The latest findings from Quinnipiac University released on Thursday served as a reminder of that, with 65 percent of Democratic voters nationwide saying they would vote for the former secretary of state if the party's presidential primary were being held today. Clinton lapped the other potential contenders included in the poll, claiming a more than 50-point advantage over the rest of the hypothetical Democratic field. Vice President Joe Biden registered only 13 percent support. Battling low name recognition, New York Gov. Andrew Cuomo, Massachusetts Gov. Deval Patrick, Sen. Mark Warner (D-VA) and Maryland Gov. Martin O'Malley all failed to eclipse 5 percent support.
The gulf separating Clinton and the rest of the prospective crop of candidates is hardly unprecedented. A Fairleigh Dickinson University PublicMind poll on Tuesday showed 63 perent of Democrats nationwide identifying Clinton as their preferred choice for 2016, crushing both Biden and Cuomo.
Meanwhile, a survey from Democratic-leaning Public Policy Polling last week found Clinton in a commanding position in New Hampshire, a perennial general election battleground state and home to the nation's first presidential primary. Clinton earned the support of 68 percent of Granite State Democrats -- Biden was a distant second with 12 percent -- while also easily topping both Sens. Rand Paul (R-KY) and Marco Rubio (R-FL) among all New Hampshire voters in hypothetical 2016 match-ups.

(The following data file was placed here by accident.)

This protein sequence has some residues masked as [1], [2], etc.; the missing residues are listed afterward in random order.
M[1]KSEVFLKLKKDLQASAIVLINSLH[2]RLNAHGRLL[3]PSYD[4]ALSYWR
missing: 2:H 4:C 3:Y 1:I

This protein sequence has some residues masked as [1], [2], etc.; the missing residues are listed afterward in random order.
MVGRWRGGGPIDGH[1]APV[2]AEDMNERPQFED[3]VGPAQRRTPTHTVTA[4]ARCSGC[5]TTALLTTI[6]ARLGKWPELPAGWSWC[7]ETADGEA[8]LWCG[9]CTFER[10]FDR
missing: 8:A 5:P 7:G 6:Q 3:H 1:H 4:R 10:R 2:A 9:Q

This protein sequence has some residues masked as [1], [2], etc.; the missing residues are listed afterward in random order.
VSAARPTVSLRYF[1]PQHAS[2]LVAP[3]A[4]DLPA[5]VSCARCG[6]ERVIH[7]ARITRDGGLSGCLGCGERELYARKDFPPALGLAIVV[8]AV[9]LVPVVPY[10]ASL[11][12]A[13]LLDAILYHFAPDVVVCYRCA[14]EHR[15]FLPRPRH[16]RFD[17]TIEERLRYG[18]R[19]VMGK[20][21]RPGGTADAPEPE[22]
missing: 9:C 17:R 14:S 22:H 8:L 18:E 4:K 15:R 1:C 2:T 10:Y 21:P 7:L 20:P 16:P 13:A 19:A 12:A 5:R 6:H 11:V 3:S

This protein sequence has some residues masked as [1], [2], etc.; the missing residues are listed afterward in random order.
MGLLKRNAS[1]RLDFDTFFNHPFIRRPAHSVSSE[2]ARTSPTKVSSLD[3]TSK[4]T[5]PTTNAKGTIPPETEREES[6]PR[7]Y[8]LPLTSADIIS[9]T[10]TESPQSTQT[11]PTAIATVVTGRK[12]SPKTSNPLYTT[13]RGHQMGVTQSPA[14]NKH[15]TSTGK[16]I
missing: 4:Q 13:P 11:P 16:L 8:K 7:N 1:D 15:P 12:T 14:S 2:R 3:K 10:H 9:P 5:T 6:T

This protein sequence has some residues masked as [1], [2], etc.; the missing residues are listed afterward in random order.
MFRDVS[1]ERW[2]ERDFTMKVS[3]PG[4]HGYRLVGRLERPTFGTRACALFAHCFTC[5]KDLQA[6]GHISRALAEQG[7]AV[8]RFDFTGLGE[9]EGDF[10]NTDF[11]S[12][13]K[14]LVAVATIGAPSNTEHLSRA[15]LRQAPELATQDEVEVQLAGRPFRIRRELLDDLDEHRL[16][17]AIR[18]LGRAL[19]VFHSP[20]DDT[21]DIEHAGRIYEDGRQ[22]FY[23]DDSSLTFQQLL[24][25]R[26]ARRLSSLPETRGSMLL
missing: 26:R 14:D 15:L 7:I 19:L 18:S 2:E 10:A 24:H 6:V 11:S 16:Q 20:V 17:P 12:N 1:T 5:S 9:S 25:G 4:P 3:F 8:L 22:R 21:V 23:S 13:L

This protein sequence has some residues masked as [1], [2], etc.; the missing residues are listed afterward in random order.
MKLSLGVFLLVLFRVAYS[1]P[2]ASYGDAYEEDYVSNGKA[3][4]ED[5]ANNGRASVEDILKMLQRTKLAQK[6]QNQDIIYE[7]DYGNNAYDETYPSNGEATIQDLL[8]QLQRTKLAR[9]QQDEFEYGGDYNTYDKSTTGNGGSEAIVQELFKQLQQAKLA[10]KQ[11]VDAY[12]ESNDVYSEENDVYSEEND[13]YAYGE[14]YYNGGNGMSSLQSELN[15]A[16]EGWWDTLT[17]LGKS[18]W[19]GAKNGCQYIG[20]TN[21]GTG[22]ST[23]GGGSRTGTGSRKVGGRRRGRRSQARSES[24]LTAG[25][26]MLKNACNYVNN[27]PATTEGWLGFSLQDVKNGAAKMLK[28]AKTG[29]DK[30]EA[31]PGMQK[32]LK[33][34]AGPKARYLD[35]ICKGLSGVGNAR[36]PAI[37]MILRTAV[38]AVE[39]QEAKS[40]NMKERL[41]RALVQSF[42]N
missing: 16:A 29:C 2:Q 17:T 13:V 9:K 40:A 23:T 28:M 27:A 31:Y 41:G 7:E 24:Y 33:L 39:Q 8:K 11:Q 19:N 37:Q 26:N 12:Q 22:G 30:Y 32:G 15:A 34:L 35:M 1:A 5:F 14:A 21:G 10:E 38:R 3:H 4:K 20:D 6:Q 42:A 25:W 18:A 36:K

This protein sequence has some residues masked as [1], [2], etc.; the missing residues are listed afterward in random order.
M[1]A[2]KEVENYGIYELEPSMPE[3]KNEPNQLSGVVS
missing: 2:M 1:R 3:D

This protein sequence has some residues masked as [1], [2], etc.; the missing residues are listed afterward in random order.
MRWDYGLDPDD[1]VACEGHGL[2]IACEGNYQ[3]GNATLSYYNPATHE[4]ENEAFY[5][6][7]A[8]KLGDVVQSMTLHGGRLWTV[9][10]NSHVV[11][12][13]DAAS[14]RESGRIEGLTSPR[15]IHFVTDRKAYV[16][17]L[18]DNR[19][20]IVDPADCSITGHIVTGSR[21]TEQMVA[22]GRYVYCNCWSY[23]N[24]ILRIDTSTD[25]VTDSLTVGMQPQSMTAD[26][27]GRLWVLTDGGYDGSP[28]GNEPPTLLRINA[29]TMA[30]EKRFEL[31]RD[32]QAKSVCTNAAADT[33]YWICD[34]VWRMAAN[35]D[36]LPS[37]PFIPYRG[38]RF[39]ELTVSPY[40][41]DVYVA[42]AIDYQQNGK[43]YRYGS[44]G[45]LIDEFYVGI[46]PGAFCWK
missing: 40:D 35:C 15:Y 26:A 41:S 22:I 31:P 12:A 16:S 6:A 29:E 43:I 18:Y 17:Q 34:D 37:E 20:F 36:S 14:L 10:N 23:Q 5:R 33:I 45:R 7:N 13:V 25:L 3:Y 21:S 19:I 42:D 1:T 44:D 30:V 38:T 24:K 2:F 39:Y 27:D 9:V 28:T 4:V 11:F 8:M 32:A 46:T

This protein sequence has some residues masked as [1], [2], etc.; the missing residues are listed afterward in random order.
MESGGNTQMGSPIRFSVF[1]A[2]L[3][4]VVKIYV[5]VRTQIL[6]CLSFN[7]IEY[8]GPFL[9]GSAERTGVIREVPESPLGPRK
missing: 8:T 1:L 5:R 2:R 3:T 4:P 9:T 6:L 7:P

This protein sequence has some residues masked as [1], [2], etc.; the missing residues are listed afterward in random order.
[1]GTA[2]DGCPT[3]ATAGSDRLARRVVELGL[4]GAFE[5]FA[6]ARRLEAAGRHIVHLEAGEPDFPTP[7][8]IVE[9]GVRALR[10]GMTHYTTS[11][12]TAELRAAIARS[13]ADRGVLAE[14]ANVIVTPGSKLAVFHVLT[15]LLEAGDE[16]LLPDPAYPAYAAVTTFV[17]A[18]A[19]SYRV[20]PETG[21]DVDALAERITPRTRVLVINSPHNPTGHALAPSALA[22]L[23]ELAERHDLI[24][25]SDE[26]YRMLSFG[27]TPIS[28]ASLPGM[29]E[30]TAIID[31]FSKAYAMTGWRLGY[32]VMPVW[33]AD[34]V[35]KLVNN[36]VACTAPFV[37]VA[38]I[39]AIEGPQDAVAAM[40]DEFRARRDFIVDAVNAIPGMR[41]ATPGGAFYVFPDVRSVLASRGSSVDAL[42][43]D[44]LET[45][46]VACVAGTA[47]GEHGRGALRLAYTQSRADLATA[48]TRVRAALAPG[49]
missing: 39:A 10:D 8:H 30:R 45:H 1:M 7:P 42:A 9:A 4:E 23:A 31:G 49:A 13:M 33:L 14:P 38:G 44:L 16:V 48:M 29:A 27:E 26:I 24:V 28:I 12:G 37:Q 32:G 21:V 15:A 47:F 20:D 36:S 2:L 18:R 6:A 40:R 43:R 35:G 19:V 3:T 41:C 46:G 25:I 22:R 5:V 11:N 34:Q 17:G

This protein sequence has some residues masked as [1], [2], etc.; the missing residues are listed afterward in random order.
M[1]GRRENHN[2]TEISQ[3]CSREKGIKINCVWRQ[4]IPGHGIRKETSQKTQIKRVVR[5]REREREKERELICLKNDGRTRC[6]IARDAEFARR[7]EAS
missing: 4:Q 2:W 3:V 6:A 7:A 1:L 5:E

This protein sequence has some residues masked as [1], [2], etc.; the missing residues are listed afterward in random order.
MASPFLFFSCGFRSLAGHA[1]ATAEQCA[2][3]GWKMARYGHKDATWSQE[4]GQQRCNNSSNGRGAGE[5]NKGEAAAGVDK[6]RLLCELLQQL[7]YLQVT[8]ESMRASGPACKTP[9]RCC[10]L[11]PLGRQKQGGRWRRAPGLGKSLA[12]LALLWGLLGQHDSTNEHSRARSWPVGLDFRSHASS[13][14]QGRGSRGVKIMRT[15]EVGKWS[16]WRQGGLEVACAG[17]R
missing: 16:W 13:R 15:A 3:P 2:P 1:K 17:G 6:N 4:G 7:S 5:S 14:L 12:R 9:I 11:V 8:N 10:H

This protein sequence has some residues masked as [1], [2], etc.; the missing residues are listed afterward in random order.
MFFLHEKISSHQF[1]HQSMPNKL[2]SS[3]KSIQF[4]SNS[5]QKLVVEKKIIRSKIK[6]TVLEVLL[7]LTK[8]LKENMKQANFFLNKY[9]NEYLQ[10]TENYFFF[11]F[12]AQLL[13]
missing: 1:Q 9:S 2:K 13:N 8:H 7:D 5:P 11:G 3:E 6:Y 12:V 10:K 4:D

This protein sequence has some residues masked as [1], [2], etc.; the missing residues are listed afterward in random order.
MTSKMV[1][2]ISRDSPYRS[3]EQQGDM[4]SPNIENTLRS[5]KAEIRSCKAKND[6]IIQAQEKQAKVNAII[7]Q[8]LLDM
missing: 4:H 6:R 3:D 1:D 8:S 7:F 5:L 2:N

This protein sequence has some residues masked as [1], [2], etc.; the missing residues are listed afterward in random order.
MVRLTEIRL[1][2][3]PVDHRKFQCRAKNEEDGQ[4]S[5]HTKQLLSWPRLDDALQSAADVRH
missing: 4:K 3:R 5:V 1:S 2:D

It's worth noting that Clinton approached the 2008 presidential election in a position of similar strength among Democrats. But her enormous popularity and the growing movement to push her to run might make 2016 different. Before she left her post at the State Department earlier this year, polls routinely showed Clinton to be the most popular public figure in the country. Moreover, Ready for Hillary, a group designed to encourage Clinton to run, has already begun organizing and holding events like the rally in Washington, D.C. earlier this week.
The next presidential race is still a long way off, but there is already indication that Clinton's dominance may be deterring other prospective candidates from entering the race. A report in the New York Post this week suggested that Cuomo will pass on a White House bid if Clinton is in the race. But Quinnipiac's poll indicated that his chances might not improve much even in her absence.
Without Clinton in the field, the poll showed Biden defeating the New York governor and the other candidates by at least 30 points.